Oil from consumption to growth

Oil in transports

More than half of the world oil consumption is for transportation as shown in the graph below. When industry uses oil, it is mainly in boilers to heat materials (e.g. in glass furnace, cement plant, steel mill). Oil is also needed for petrochemicals-derived products.

These are now pervasive in our lives: plastics, lubricants for machines and vehicles, waxes, solvents, fertilisers and bitumen. Some buildings use oil for heating, and a small fraction of the world’s electricity is produced with oil (3.5% [1BP Statistical Review. 2018]). The category “other” may include for example oil use for agriculture, construction vehicles and gardening tools.




The main role of transports in the economy is to connect producers to consumers and people to their workplace. In other words, the first role of oil is to maintain all the physical flux that constitute our economy. Besides, in the period 2010-2016, transports accounted for almost 85% of the growth in the oil demand [2].

Conversely, the transportation sector relies heavily on oil despite growth in biofuels and electric vehicles as per the graph below [3].



Oil has left its mark in the shape of the modern world. For instance, urban sprawling is a consequence of efficient transport systems that allow residential areas to move further away from workplaces.

When oil is abundant and cheap, long-distances are no longer a problem and the structure of the economy optimises to connect the demand to regions where production is the most economical. This is a reason why oil is sometimes considered as the flagship energy of globalisation [4].

Because the world economy is structured in a way that it is dependent on oil [5], there is an inherent correlation between oil consumption and the amount of wealth we can have.

The following graph shows the annual relative change in world oil consumption and GDP per capita averaged over three years [6]. Averaging time series over several years allows to smooth out high variability and to better reveal structural trends.

Hardly anyone doubts that there is a strong correlation between these two metrics, but the direction of the causality remains unclear among experts. Some would argue that oil consumption decreases because economic growth (i.e. GDP) is sluggish whereas some would argue the opposite: economic growth is sluggish because there is less oil to consume.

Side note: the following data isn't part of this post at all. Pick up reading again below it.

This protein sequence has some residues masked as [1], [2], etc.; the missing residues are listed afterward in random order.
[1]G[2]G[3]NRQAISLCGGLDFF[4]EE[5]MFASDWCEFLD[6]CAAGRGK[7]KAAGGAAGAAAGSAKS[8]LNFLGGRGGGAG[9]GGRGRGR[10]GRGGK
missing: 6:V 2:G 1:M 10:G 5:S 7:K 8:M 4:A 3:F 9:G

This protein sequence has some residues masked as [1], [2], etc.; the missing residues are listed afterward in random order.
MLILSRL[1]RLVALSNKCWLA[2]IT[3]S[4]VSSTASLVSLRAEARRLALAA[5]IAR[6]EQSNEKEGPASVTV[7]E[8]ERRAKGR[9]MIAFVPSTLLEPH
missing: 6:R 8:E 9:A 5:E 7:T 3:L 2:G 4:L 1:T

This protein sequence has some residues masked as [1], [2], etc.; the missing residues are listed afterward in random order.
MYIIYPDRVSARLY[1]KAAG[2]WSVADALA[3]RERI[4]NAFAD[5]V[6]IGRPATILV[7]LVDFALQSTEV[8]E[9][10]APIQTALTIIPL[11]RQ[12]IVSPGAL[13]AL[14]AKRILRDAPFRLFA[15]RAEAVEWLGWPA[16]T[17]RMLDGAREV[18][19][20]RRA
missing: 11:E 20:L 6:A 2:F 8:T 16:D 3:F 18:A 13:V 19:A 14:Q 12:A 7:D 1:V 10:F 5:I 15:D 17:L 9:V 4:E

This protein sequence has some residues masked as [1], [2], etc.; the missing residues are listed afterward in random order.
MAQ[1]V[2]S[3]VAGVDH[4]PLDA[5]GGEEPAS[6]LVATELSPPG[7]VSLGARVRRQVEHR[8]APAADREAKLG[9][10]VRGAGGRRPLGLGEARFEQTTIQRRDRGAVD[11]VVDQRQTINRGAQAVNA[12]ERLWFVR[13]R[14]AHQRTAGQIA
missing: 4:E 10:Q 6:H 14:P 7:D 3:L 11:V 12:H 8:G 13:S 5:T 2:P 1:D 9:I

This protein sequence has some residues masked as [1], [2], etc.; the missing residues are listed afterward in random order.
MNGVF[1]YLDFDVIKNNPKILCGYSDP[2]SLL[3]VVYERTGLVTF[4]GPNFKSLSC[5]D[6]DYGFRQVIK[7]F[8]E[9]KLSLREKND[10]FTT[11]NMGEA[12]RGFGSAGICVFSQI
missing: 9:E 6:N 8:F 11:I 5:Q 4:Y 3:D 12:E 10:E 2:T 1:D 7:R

What is certain though is that without oil, modern societies would not have gone through such a tremendous increase in their living standards. In the case of the global financial crisis in 2008, the average growth rate in the world oil consumption began to slow in 2005, three years before the growth rate in the GDP per capita started its decline.

Why is oil so sticky to transports?

Oil is simply the cheapest and most efficient fuel to power a vehicle which makes other alternative energy sources such as electricity, hydrogen or biofuels very hard to compete against it. Alternative fuels generally require larger capital investments in distribution facilities.

They also have lower energy densities than conventional fuels and therefore need greater storage capacities onboard for equivalent vehicle performance [4]. The fact that oil naturally occurs as a liquid makes it easier to transport and to use in an internal combustion engine than natural gas or hydrogen. If it cannot be sent through a pipeline, gas is harder to transport than oil as it needs to be compressed and liquified to be shipped in large quantities.

Overall, gas is preferred for generating electricity, heat (for buildings and industries) and also as a petrochemical feedstock for the industry. Transports represent only about 3% of the natural gas demand [7].

The main issue with electricity, hydrogen and biofuels is that these forms of energy do not occur naturally and they need to be produced from other sources of primary energy. In the case of oil, natural geology has already done the hard work for free: it has formed and concentrated a liquid with high energy density in large reservoirs for dozens of millions of years.

The work that remains for us is the extraction, the refining and the transport. It takes less than $10 to produce a barrel of oil in Saudi Arabia [8]. Ironically, most of the electricity, biofuels and hydrogen produced today and sold as alternative fuels are made from fossil fuels. For instance, 96% of the hydrogen produced today is made from fossil fuels, 30% of which is oil [9].

Elliot MARI

Energy Researcher at Sustainable Energy Network Solutions




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